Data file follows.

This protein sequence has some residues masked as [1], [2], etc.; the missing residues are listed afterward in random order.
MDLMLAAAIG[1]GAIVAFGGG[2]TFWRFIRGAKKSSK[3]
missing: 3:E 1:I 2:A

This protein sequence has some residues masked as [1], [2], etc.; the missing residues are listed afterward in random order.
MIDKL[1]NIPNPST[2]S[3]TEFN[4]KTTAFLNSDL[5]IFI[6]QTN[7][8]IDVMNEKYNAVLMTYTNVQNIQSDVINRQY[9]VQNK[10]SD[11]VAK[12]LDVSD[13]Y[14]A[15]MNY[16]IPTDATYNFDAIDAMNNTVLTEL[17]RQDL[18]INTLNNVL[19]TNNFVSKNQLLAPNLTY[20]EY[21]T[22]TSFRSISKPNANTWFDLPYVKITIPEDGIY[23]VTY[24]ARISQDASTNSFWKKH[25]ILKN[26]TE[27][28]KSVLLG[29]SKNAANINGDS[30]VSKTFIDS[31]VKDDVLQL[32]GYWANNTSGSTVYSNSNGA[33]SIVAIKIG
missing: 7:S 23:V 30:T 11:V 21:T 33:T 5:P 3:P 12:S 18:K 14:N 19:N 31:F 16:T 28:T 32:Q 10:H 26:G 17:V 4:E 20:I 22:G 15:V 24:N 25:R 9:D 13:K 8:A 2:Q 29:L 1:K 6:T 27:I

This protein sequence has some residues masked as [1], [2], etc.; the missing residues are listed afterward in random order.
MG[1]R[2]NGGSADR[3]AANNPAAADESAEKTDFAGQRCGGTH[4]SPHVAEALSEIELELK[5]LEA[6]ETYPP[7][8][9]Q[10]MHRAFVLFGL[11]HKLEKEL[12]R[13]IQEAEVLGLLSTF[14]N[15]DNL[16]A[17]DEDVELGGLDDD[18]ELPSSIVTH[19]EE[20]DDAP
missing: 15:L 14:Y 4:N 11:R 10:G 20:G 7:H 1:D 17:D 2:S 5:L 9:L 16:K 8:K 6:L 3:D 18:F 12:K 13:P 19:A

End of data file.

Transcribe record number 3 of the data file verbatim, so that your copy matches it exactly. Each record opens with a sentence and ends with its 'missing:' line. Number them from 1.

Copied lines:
This protein sequence has some residues masked as [1], [2], etc.; the missing residues are listed afterward in random order.
MG[1]R[2]NGGSADR[3]AANNPAAADESAEKTDFAGQRCGGTH[4]SPHVAEALSEIELELK[5]LEA[6]ETYPP[7][8][9]Q[10]MHRAFVLFGL[11]HKLEKEL[12]R[13]IQEAEVLGLLSTF[14]N[15]DNL[16]A[17]DEDVELGGLDDD[18]ELPSSIVTH[19]EE[20]DDAP
missing: 15:L 14:Y 4:N 11:R 10:G 20:G 7:H 1:D 17:D 2:S 5:L 9:L 16:K 8:K 6:L 3:D 18:F 12:K 13:P 19:A